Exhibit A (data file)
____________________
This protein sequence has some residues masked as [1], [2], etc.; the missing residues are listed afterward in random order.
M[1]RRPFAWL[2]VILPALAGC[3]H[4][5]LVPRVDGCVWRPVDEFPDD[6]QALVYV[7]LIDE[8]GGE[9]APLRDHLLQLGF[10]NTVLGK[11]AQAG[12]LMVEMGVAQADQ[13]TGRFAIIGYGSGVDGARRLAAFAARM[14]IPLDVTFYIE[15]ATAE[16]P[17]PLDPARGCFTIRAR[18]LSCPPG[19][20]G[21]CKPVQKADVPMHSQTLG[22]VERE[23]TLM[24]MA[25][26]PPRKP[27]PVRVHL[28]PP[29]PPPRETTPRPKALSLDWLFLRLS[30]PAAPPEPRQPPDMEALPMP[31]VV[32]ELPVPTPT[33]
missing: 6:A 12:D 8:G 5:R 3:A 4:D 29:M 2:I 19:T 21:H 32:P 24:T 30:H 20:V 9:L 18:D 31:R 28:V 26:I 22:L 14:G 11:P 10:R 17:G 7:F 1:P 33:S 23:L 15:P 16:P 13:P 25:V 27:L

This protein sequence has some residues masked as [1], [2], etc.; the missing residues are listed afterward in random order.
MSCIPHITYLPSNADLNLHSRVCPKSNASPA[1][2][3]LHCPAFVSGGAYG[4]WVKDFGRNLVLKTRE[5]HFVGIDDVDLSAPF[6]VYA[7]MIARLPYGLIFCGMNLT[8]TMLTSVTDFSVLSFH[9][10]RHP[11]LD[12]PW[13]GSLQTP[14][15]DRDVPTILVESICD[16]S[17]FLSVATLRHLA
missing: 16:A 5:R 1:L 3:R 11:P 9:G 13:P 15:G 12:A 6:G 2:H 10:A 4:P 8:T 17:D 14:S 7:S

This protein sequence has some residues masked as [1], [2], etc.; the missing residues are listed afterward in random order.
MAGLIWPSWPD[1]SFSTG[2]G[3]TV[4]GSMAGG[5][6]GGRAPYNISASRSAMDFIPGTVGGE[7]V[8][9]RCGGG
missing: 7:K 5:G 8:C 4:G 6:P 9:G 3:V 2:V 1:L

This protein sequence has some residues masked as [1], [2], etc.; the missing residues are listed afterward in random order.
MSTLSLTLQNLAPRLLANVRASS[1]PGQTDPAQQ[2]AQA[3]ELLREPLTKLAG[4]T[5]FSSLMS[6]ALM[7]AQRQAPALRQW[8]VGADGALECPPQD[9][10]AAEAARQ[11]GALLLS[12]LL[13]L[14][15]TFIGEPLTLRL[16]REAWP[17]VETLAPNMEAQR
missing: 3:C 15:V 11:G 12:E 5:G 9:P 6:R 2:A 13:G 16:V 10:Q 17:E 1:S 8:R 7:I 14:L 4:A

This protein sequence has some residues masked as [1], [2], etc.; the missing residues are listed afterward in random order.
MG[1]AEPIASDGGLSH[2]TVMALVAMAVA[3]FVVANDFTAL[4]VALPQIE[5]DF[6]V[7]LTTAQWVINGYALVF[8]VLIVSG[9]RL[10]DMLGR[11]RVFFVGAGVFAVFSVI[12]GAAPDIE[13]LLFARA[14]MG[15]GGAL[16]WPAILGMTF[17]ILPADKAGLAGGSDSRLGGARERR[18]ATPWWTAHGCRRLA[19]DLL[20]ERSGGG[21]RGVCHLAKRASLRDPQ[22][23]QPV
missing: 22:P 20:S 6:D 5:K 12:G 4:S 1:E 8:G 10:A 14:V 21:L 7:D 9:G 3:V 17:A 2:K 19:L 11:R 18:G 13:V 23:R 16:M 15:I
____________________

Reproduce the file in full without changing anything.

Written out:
This protein sequence has some residues masked as [1], [2], etc.; the missing residues are listed afterward in random order.
M[1]RRPFAWL[2]VILPALAGC[3]H[4][5]LVPRVDGCVWRPVDEFPDD[6]QALVYV[7]LIDE[8]GGE[9]APLRDHLLQLGF[10]NTVLGK[11]AQAG[12]LMVEMGVAQADQ[13]TGRFAIIGYGSGVDGARRLAAFAARM[14]IPLDVTFYIE[15]ATAE[16]P[17]PLDPARGCFTIRAR[18]LSCPPG[19][20]G[21]CKPVQKADVPMHSQTLG[22]VERE[23]TLM[24]MA[25][26]PPRKP[27]PVRVHL[28]PP[29]PPPRETTPRPKALSLDWLFLRLS[30]PAAPPEPRQPPDMEALPMP[31]VV[32]ELPVPTPT[33]
missing: 6:A 12:D 8:G 5:R 3:A 4:D 29:M 2:I 19:T 21:H 32:P 24:T 30:H 20:V 9:L 18:D 31:R 28:V 26:I 22:L 14:G 11:P 10:R 17:G 7:F 1:P 33:S 23:L 15:P 16:P 13:P 25:V 27:L

This protein sequence has some residues masked as [1], [2], etc.; the missing residues are listed afterward in random order.
MSCIPHITYLPSNADLNLHSRVCPKSNASPA[1][2][3]LHCPAFVSGGAYG[4]WVKDFGRNLVLKTRE[5]HFVGIDDVDLSAPF[6]VYA[7]MIARLPYGLIFCGMNLT[8]TMLTSVTDFSVLSFH[9][10]RHP[11]LD[12]PW[13]GSLQTP[14][15]DRDVPTILVESICD[16]S[17]FLSVATLRHLA
missing: 16:A 5:R 1:L 3:R 11:P 9:G 13:P 15:G 12:A 6:G 2:H 10:A 4:P 8:T 17:D 14:S 7:S

This protein sequence has some residues masked as [1], [2], etc.; the missing residues are listed afterward in random order.
MAGLIWPSWPD[1]SFSTG[2]G[3]TV[4]GSMAGG[5][6]GGRAPYNISASRSAMDFIPGTVGGE[7]V[8][9]RCGGG
missing: 7:K 5:G 8:C 4:G 6:P 9:G 3:V 2:V 1:L

This protein sequence has some residues masked as [1], [2], etc.; the missing residues are listed afterward in random order.
MSTLSLTLQNLAPRLLANVRASS[1]PGQTDPAQQ[2]AQA[3]ELLREPLTKLAG[4]T[5]FSSLMS[6]ALM[7]AQRQAPALRQW[8]VGADGALECPPQD[9][10]AAEAARQ[11]GALLLS[12]LL[13]L[14][15]TFIGEPLTLRL[16]REAWP[17]VETLAPNMEAQR
missing: 3:C 15:V 11:G 12:E 5:G 9:P 6:R 2:A 13:G 16:V 10:Q 17:E 1:S 8:R 7:I 14:L 4:A

This protein sequence has some residues masked as [1], [2], etc.; the missing residues are listed afterward in random order.
MG[1]AEPIASDGGLSH[2]TVMALVAMAVA[3]FVVANDFTAL[4]VALPQIE[5]DF[6]V[7]LTTAQWVINGYALVF[8]VLIVSG[9]RL[10]DMLGR[11]RVFFVGAGVFAVFSVI[12]GAAPDIE[13]LLFARA[14]MG[15]GGAL[16]WPAILGMTF[17]ILPADKAGLAGGSDSRLGGARERR[18]ATPWWTAHGCRRLA[19]DLL[20]ERSGGG[21]RGVCHLAKRASLRDPQ[22][23]QPV
missing: 22:P 20:S 6:D 5:K 12:G 4:S 1:E 8:G 10:A 14:V 21:L 7:D 9:G 3:V 17:A 2:K 19:L 11:R 18:G 13:V 23:R 16:M 15:I